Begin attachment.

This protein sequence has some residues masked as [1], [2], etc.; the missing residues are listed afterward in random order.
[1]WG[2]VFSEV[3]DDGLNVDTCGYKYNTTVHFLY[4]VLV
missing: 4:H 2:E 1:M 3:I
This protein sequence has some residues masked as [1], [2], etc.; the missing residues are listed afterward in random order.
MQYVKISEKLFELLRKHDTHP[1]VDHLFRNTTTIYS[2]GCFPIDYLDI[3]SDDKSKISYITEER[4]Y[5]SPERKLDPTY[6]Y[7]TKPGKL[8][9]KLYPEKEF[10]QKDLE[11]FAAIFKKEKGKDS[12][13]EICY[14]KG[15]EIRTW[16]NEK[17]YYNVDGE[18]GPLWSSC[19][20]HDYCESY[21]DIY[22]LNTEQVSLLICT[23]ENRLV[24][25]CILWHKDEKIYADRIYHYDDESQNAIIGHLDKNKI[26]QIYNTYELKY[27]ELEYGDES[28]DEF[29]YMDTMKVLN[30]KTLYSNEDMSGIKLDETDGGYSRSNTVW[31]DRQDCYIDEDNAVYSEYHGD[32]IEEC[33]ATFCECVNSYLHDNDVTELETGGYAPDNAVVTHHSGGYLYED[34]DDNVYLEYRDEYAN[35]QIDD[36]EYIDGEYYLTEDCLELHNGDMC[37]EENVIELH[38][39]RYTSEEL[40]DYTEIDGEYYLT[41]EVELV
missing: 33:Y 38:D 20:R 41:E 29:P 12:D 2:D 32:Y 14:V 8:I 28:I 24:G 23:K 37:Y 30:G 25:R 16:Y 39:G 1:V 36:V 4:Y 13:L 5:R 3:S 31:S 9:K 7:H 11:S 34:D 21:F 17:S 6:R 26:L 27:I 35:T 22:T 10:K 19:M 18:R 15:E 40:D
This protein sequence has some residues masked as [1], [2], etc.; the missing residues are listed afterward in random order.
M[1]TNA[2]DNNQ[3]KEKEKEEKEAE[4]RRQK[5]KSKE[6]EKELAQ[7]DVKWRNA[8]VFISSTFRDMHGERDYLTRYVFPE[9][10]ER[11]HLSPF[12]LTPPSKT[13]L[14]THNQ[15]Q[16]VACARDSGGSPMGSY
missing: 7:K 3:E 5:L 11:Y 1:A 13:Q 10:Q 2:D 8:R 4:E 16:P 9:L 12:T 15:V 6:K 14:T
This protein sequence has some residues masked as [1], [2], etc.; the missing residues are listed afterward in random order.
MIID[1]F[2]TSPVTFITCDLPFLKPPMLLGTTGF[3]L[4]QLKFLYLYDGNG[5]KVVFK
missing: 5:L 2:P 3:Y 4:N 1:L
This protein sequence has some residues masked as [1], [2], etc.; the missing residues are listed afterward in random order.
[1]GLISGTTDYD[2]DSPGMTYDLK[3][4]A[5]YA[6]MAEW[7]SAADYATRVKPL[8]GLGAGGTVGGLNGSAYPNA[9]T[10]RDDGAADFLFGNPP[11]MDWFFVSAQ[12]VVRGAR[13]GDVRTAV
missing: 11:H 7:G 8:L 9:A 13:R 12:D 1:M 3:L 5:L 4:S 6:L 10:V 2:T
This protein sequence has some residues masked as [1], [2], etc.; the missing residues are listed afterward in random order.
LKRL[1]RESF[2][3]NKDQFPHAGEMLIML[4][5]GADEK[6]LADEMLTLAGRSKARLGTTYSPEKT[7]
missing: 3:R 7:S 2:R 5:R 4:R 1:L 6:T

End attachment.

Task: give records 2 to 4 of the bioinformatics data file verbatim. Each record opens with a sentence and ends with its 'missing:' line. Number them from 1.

This protein sequence has some residues masked as [1], [2], etc.; the missing residues are listed afterward in random order.
MQYVKISEKLFELLRKHDTHP[1]VDHLFRNTTTIYS[2]GCFPIDYLDI[3]SDDKSKISYITEER[4]Y[5]SPERKLDPTY[6]Y[7]TKPGKL[8][9]KLYPEKEF[10]QKDLE[11]FAAIFKKEKGKDS[12][13]EICY[14]KG[15]EIRTW[16]NEK[17]YYNVDGE[18]GPLWSSC[19][20]HDYCESY[21]DIY[22]LNTEQVSLLICT[23]ENRLV[24][25]CILWHKDEKIYADRIYHYDDESQNAIIGHLDKNKI[26]QIYNTYELKY[27]ELEYGDES[28]DEF[29]YMDTMKVLN[30]KTLYSNEDMSGIKLDETDGGYSRSNTVW[31]DRQDCYIDEDNAVYSEYHGD[32]IEEC[33]ATFCECVNSYLHDNDVTELETGGYAPDNAVVTHHSGGYLYED[34]DDNVYLEYRDEYAN[35]QIDD[36]EYIDGEYYLTEDCLELHNGDMC[37]EENVIELH[38][39]RYTSEEL[40]DYTEIDGEYYLT[41]EVELV
missing: 33:Y 38:D 20:R 41:E 29:P 12:D 2:D 32:Y 14:V 8:I 28:I 24:G 23:K 37:Y 30:G 25:R 16:Y 39:G 1:V 36:V 4:Y 13:L 5:R 3:S 31:S 9:K 7:H 11:S 34:D 21:F 17:S 6:R 26:L 27:I 35:T 22:T 10:K 19:M 18:R 15:E 40:D
This protein sequence has some residues masked as [1], [2], etc.; the missing residues are listed afterward in random order.
M[1]TNA[2]DNNQ[3]KEKEKEEKEAE[4]RRQK[5]KSKE[6]EKELAQ[7]DVKWRNA[8]VFISSTFRDMHGERDYLTRYVFPE[9][10]ER[11]HLSPF[12]LTPPSKT[13]L[14]THNQ[15]Q[16]VACARDSGGSPMGSY
missing: 7:K 3:E 5:L 11:Y 1:A 13:Q 10:Q 2:D 8:R 4:E 16:P 9:L 12:T 15:V 6:K 14:T
This protein sequence has some residues masked as [1], [2], etc.; the missing residues are listed afterward in random order.
MIID[1]F[2]TSPVTFITCDLPFLKPPMLLGTTGF[3]L[4]QLKFLYLYDGNG[5]KVVFK
missing: 5:L 2:P 3:Y 4:N 1:L